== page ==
Friday, June 09, 2006

Just the Funnies, Ma'am

In early 2000, while I was researching and writing My Name's Friday, I was contacted by a fellow writer - John R. Cochran. Coincidentally, he was researching an article about the Dragnet newspaper strip, and asked if I had any information.

I told him what little I'd gleaned from the Library of Congress - namely that it ran about three years, from 1952-55, and that the scripts originated with Jack Webb's stable of writers. Plus, of course, that the cases depicted were taken "from official police files."

In turn, he sent me photocopies of examples from the strip. It was hardly an equitable trade; I made out far, far better than he did.

Due to space limitations, I was only able to include a single example of the strip in my book. I chose the one that had appeared on November 2, 1954 as it seemed to me the most "Dragnetesque" of the bunch.

With this post, I can finally share all 13 of the samples Mr. Cochran generously sent, along with some additional info he provided.

Unfortunately, we did not stay in touch and I have no idea where Mr. Cochran's article was published, or if he was able to finish it. John, if you're reading this, please let me know.

There were three artists on the strip during its lifetime: Joe Scheiber, Bill Ziegler and Mel Keefer. Scheiber's the illustrator for the first five strips included here - which happen to be the first five Dragnet strips, period. (Dragnet apparently did not run on Sunday, which was apropos - it was Joe Friday's only day off, too.)

As you can see, Scheiber didn't attempt to depict Webb or any of the Dragnet actors. The series had been on radio 3 years when the strip debuted on June 23, 1952, but the TV version had only been on for six months - and airing every other week, to boot. Nevertheless, it's the TV version that's promoted on the bottom left corner of strip #3.

Bill Ziegler took over the strip in 1953, and lasted about a year. Mr. Cochran didn't provide any examples of Ziegler's version, but he did volunteer his opinion that "the strip didn't look nearly as good" under his pen.

When Mel Keefer took over in 1954 - the strips reproduced here are from November 1 - 9 - he took the opposite approach, and did a superb job characterizing Webb and Ben Alexander. I would guess he referenced stills from the series.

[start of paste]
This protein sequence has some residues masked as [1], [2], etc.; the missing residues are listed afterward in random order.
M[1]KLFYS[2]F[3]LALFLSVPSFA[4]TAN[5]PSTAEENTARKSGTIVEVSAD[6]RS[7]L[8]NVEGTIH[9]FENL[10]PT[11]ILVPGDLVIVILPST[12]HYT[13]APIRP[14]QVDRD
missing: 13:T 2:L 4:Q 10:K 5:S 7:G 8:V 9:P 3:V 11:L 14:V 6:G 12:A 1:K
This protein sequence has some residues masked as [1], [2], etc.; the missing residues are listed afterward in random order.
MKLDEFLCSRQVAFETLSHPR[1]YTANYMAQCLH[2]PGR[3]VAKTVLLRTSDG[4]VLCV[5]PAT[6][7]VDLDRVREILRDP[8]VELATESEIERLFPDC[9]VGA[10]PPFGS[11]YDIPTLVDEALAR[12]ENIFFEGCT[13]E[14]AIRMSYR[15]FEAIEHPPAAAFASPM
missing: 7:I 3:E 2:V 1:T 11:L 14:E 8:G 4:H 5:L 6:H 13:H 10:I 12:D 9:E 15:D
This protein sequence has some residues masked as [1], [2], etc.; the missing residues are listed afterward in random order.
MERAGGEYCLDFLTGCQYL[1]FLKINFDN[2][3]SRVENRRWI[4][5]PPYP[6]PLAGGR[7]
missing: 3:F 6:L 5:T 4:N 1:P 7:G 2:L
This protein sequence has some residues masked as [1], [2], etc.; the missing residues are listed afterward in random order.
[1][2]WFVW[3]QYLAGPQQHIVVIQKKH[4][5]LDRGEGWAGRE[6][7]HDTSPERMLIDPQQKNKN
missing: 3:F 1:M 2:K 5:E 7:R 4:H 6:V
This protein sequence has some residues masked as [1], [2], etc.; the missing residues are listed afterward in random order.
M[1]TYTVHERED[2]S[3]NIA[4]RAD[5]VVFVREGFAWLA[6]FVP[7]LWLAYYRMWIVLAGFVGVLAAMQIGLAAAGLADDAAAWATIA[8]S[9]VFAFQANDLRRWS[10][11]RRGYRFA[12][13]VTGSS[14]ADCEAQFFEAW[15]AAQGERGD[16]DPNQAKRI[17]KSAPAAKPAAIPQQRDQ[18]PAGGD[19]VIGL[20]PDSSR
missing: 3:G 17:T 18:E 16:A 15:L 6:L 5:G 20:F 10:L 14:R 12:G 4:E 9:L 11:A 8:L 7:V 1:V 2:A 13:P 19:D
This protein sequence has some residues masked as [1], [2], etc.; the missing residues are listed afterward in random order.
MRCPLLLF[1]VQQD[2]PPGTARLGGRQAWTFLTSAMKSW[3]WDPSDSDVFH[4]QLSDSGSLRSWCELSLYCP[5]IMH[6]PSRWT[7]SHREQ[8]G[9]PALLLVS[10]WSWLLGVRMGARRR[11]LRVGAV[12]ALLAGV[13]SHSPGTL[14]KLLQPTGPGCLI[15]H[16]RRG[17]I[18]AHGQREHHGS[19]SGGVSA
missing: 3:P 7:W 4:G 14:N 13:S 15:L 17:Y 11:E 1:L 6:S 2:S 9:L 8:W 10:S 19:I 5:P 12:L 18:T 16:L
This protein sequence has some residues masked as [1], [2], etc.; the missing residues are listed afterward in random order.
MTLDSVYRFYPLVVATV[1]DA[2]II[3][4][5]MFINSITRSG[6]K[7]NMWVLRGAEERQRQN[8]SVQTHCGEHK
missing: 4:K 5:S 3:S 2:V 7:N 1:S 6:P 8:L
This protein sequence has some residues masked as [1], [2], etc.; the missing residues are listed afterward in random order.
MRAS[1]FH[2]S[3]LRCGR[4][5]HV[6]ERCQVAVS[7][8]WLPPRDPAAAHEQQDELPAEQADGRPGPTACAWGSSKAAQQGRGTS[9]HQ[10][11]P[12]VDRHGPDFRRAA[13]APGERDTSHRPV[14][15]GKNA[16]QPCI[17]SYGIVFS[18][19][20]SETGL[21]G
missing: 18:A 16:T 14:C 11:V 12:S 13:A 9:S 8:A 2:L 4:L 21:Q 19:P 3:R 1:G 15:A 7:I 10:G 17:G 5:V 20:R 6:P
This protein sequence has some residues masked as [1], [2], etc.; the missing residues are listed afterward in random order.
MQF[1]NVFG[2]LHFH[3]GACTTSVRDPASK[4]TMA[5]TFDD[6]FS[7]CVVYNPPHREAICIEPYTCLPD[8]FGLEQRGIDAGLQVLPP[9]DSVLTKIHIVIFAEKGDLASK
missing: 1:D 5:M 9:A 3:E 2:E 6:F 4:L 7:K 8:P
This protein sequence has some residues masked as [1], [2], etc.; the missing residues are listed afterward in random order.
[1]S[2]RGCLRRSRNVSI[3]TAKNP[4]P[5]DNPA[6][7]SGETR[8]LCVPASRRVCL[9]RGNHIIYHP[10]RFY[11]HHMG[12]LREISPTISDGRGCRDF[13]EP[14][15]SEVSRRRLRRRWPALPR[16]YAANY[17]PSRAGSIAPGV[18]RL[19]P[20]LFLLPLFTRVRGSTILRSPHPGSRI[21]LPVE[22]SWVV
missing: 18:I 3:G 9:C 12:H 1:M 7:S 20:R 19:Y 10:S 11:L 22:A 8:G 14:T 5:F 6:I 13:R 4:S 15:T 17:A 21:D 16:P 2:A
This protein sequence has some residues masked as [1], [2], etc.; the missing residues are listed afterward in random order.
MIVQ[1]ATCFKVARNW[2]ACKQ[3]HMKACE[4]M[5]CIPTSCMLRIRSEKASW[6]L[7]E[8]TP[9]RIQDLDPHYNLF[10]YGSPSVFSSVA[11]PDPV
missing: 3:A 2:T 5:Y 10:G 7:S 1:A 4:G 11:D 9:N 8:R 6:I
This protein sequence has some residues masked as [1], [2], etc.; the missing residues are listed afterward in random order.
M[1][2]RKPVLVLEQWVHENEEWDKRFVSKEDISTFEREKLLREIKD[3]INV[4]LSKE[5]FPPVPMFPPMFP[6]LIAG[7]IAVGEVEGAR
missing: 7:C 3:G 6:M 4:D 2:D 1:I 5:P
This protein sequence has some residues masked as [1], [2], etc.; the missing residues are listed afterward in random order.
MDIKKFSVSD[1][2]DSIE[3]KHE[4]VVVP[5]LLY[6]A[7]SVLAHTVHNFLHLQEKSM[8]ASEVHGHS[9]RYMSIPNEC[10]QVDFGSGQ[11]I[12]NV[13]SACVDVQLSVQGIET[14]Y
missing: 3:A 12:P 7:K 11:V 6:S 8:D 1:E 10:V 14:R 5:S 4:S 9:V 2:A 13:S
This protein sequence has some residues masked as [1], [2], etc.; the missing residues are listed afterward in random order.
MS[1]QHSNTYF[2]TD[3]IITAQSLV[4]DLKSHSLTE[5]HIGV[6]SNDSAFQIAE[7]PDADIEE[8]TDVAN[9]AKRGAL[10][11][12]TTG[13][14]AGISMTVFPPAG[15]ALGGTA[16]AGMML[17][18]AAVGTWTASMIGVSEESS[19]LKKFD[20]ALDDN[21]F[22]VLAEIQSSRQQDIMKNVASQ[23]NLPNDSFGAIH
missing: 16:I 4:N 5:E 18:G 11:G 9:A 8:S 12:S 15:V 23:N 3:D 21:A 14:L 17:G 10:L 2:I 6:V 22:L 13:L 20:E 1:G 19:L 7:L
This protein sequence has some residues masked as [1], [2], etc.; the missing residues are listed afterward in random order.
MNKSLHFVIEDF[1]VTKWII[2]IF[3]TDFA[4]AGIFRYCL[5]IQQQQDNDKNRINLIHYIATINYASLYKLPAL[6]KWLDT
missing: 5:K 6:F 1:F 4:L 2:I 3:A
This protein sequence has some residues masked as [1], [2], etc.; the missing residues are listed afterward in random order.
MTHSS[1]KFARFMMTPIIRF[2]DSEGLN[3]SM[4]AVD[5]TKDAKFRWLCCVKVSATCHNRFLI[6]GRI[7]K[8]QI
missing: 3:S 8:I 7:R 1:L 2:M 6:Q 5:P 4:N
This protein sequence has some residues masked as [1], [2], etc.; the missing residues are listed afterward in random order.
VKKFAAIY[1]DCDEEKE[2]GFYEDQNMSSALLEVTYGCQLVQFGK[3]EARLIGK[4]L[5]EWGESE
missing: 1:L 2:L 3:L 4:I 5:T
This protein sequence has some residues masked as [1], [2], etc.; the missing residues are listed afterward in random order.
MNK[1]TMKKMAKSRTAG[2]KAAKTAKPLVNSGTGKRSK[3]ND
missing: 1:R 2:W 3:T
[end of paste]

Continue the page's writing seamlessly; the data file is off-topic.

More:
By this time, the TV version was second only to I Love Lucy in ratings and popularity, so it was an added boon for the artwork to reproduce the two leads so accurately.

I have no explanation as to why the strip folded within a year of Keefer's arrival. All told, the daily strip was an interesting venture; one more example of Dragnet's hold on popular culture at the time.

Perhaps one day, a specialty publisher like Fantagraphics will collect them all in book form. Until then, if anyone has other examples, I'll be happy to post them.


ericpaddon said...

Hi Michael. There is a way you can access more examples of the Dragnet comic strip. A new archival database called has (for an annual fee) been making many local newspapers accessible to the general public for the first time in which we can see the old microfilms direct on our computers and which we can download. I did a quick search and found that one of the newspapers they archived, the Oakland Tribune, did carry the Dragnet comic strip and by using their advanced search feature, it's possible to get many examples of the strip overall. (I recommend using "Dragnet" and the name of the artist as a way to get accurate search results, keyed to the years 1952 and 1955).


Michael J. Hayde said...

Wow! Terrific news! Thank you, Eric!


ericpaddon said...

Just to follow-up with some more results from my search in the database, the Oakland Tribune started carrying the strip officially on March 9, 1953. The previous week they had run a week's worth of "preview" strips heralding that "Dragnet" would be coming to this space soon (along with two other strips).

There are signs the Tribune may have stopped running the strip in late '53 as all the examples I've found in the database stretch from March to August of that year.

When exhausting search results with "Dragnet" as the key term I've found that entering "Walt Kelly" helps get me to the Tribune comics page on key dates since "Pogo" ran above "Dragnet" on the Tribune page.

I've yet to assemble an entire storyline but it looks as though the radio/TV show scripts were adapted for the storylines because at least one of them rings a bell with me (about a couple of men named Allison and Kenworthy fleeing into Mexico).

It's great that a resource has been created that can allow for this resummoning of vintage comics right from home!

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There are signs the Tribune may have stopped running the strip in late '53 as all the examples I've found in the database stretch from March to August of that year.

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